Study Guides (400,000)
CA (150,000)
McMaster (9,000)
LABRST (100)
Study Guide

[LABRST 1A03] - Final Exam Guide - Comprehensive Notes for the exam (35 pages long!)


Department
Labour Studies
Course Code
LABRST 1A03
Professor
David Goutor
Study Guide
Final

This preview shows pages 1-3. to view the full 35 pages of the document.
McMaster
LABRST 1A03
FINAL EXAM
STUDY GUIDE

Only pages 1-3 are available for preview. Some parts have been intentionally blurred.

Only pages 1-3 are available for preview. Some parts have been intentionally blurred.

Pre-Industrial Work
Lecture 1 - Staple Production
Draw of the New World (the Americas)
-Gold - new economic opportunities
-God - find God, missionaries to convert large amounts
-Glory - large numbers came over for military purposes (major wars -> Mexico)
Staples
-Dominates Early Economy
-Harold Innis = Classic Definition!
- “Business of extracting or acquiring resource commodities in order to sell them to an
external market”
-The nature of staples change over time
-Early staples in Canada: fish, fur
-Staples are the biggest engine of the economy, where most of the money and investment
tends to come from
-Export driven
Fishery
-Fish = Grand Banks - enormous amounts of fish
-People from Europe (Portugal, Holland) coming to the Grand Banks to fish
-Migratory fishery - many boats came for the Spring, no shortage of people willing to do it
-Residential fishery - starts with place holding
-Settlements begin to emerge around the coast of Newfoundland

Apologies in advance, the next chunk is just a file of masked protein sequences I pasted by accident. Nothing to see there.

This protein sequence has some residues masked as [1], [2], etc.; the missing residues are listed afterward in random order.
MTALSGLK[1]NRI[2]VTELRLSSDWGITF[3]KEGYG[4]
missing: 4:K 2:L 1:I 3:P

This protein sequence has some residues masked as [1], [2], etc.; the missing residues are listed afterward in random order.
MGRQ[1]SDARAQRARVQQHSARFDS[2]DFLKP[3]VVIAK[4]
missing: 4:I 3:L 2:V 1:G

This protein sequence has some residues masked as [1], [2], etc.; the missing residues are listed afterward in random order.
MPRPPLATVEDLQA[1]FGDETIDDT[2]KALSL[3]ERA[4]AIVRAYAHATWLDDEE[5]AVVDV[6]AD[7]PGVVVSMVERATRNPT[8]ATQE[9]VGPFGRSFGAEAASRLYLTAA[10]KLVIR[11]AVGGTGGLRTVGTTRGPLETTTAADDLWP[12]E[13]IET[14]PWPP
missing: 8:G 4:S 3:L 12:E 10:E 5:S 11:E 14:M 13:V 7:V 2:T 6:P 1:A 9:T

-Develops into Nfld. Fishery (Outport fisheries - focused entirely on the water)
-eg. Portugal Cove
Life in Residential Fishery
-“Life is on the Water”
-Structural Disadvantages !
- Fish prices - little knowledge on the prices of product selling!
- Debt - loans taken out to start fishing companies
-Isolation - difficult and expensive to get groceries or any other goods
-Distinct Culture - accents
Fur Trade
-Truly Unique Trade
-Product: Beaver fur hats, luxury item, high demand in Europeans
-Unites two different groups of people to come together in the trade!
- Europeans and Aboriginals
-Commerce and Interchange Between Peoples
find more resources at oneclass.com
find more resources at oneclass.com
You're Reading a Preview

Unlock to view full version

Only pages 1-3 are available for preview. Some parts have been intentionally blurred.

-Mutual Dependency - each side of the trade depends on the other!
- Aboriginals: Trapping!
- Whites: Trade Goods!
!
Hudson’s Bay Route!
- set up forts along Hudson’s Bay!
- waited for Aboriginals to come to them with beaver!
- very passive way of doing business
-Always do business with people they know well, build a relationship
-Maintenance; Then: Trade and Festivals
-Feasts and cultural events when Aboriginals showed up
-Then, exchange of goods!
!
Montreal Based Trade
-financed by the Bank of Montreal
-Emerges later
-Goes inland to the Aboriginals to get the fur
-Needed transporters (voyageurs) to knit the route between forts and Aboriginals
-Voyageurs would transfer by canoe, furs and goods.
-Portages: carrying the canoe
Voyageur Experience
-Injury
-Fear
-Wilderness
-Freedom!
- environment
-“Liminality” !
- didn’t fit into the forts or the Aboriginals!
- many married Aboriginal women
Timber Industry
-#1 Staple in early 19th Century
-“Hewers of Wood” Winter Work!
- providing staple goods to other areas
-Timbering Culture!
- tough, adventurous
-Winter Industry !
- easier to move the wood because the ground is frozen
-Log Running: roll trees down hills into rivers.
Keys to Canadian Staples
-Seasonal
-Small settlement
-Small labour force
Slave Labour
-Labour intensive work
-Sugar, cotton, tobacco, rice
find more resources at oneclass.com
find more resources at oneclass.com
You're Reading a Preview

Unlock to view full version